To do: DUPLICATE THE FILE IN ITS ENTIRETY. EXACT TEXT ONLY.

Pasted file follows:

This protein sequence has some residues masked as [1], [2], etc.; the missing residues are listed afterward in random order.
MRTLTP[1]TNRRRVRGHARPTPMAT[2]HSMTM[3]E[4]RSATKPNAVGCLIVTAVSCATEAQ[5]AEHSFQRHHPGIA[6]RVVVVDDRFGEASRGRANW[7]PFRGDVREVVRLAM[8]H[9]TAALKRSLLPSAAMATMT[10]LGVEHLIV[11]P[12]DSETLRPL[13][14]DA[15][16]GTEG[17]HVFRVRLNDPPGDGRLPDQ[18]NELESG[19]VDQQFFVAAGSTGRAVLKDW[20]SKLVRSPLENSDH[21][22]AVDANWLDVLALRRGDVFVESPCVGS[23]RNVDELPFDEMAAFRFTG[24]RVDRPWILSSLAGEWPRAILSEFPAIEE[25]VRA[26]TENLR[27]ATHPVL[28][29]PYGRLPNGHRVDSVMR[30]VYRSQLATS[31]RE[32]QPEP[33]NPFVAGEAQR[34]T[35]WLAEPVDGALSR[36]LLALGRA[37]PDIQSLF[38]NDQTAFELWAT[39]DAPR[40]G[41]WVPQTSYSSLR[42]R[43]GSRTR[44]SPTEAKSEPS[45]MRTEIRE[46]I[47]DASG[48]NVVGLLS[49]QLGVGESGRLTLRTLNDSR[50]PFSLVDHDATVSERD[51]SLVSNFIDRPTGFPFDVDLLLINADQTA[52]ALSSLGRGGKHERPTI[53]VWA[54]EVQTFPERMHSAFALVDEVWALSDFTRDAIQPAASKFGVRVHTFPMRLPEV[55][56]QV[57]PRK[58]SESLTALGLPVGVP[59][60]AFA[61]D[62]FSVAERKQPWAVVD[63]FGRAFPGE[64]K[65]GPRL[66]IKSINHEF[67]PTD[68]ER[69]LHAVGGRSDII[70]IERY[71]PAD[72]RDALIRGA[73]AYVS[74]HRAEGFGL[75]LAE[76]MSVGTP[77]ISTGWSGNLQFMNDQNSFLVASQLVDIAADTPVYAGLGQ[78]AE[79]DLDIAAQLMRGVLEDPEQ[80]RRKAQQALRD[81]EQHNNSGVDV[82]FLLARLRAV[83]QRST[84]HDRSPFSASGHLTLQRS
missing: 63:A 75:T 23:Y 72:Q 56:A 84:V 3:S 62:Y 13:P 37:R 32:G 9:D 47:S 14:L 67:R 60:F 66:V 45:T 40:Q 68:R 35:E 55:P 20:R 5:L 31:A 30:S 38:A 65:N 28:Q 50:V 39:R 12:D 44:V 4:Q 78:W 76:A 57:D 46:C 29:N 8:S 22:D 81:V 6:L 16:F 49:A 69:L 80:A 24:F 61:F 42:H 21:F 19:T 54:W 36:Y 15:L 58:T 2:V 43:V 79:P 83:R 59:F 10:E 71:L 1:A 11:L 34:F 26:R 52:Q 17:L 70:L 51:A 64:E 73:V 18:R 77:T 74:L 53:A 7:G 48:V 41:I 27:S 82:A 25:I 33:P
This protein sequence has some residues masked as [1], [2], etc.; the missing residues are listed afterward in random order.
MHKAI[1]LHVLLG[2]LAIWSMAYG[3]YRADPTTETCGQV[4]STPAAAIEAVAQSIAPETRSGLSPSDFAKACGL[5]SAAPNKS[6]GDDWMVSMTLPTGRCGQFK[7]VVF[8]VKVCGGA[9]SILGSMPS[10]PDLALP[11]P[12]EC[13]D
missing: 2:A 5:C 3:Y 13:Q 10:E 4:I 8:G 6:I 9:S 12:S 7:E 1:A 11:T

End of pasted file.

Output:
This protein sequence has some residues masked as [1], [2], etc.; the missing residues are listed afterward in random order.
MRTLTP[1]TNRRRVRGHARPTPMAT[2]HSMTM[3]E[4]RSATKPNAVGCLIVTAVSCATEAQ[5]AEHSFQRHHPGIA[6]RVVVVDDRFGEASRGRANW[7]PFRGDVREVVRLAM[8]H[9]TAALKRSLLPSAAMATMT[10]LGVEHLIV[11]P[12]DSETLRPL[13][14]DA[15][16]GTEG[17]HVFRVRLNDPPGDGRLPDQ[18]NELESG[19]VDQQFFVAAGSTGRAVLKDW[20]SKLVRSPLENSDH[21][22]AVDANWLDVLALRRGDVFVESPCVGS[23]RNVDELPFDEMAAFRFTG[24]RVDRPWILSSLAGEWPRAILSEFPAIEE[25]VRA[26]TENLR[27]ATHPVL[28][29]PYGRLPNGHRVDSVMR[30]VYRSQLATS[31]RE[32]QPEP[33]NPFVAGEAQR[34]T[35]WLAEPVDGALSR[36]LLALGRA[37]PDIQSLF[38]NDQTAFELWAT[39]DAPR[40]G[41]WVPQTSYSSLR[42]R[43]GSRTR[44]SPTEAKSEPS[45]MRTEIRE[46]I[47]DASG[48]NVVGLLS[49]QLGVGESGRLTLRTLNDSR[50]PFSLVDHDATVSERD[51]SLVSNFIDRPTGFPFDVDLLLINADQTA[52]ALSSLGRGGKHERPTI[53]VWA[54]EVQTFPERMHSAFALVDEVWALSDFTRDAIQPAASKFGVRVHTFPMRLPEV[55][56]QV[57]PRK[58]SESLTALGLPVGVP[59][60]AFA[61]D[62]FSVAERKQPWAVVD[63]FGRAFPGE[64]K[65]GPRL[66]IKSINHEF[67]PTD[68]ER[69]LHAVGGRSDII[70]IERY[71]PAD[72]RDALIRGA[73]AYVS[74]HRAEGFGL[75]LAE[76]MSVGTP[77]ISTGWSGNLQFMNDQNSFLVASQLVDIAADTPVYAGLGQ[78]AE[79]DLDIAAQLMRGVLEDPEQ[80]RRKAQQALRD[81]EQHNNSGVDV[82]FLLARLRAV[83]QRST[84]HDRSPFSASGHLTLQRS
missing: 63:A 75:T 23:Y 72:Q 56:A 84:V 3:S 62:Y 13:P 37:R 32:G 9:D 47:S 14:L 67:R 60:F 66:V 45:T 40:Q 68:R 35:E 55:P 20:R 5:L 31:A 30:S 38:A 65:N 28:Q 50:V 39:R 12:D 44:V 4:Q 78:W 76:A 57:D 46:C 29:N 8:S 22:D 81:V 6:L 16:F 49:A 69:L 80:A 24:F 61:F 42:H 21:F 19:T 54:W 36:Y 15:L 58:T 2:V 43:V 79:P 83:R 59:F 10:E 71:L 1:A 11:L 34:F 26:R 52:Q 17:L 70:L 51:A 64:E 73:V 18:R 77:T 74:L 53:A 7:G 48:V 41:I 27:S 82:A 25:I 33:P
This protein sequence has some residues masked as [1], [2], etc.; the missing residues are listed afterward in random order.
MHKAI[1]LHVLLG[2]LAIWSMAYG[3]YRADPTTETCGQV[4]STPAAAIEAVAQSIAPETRSGLSPSDFAKACGL[5]SAAPNKS[6]GDDWMVSMTLPTGRCGQFK[7]VVF[8]VKVCGGA[9]SILGSMPS[10]PDLALP[11]P[12]EC[13]D
missing: 2:A 5:C 3:Y 13:Q 10:E 4:I 8:G 6:I 9:S 12:S 7:E 1:A 11:T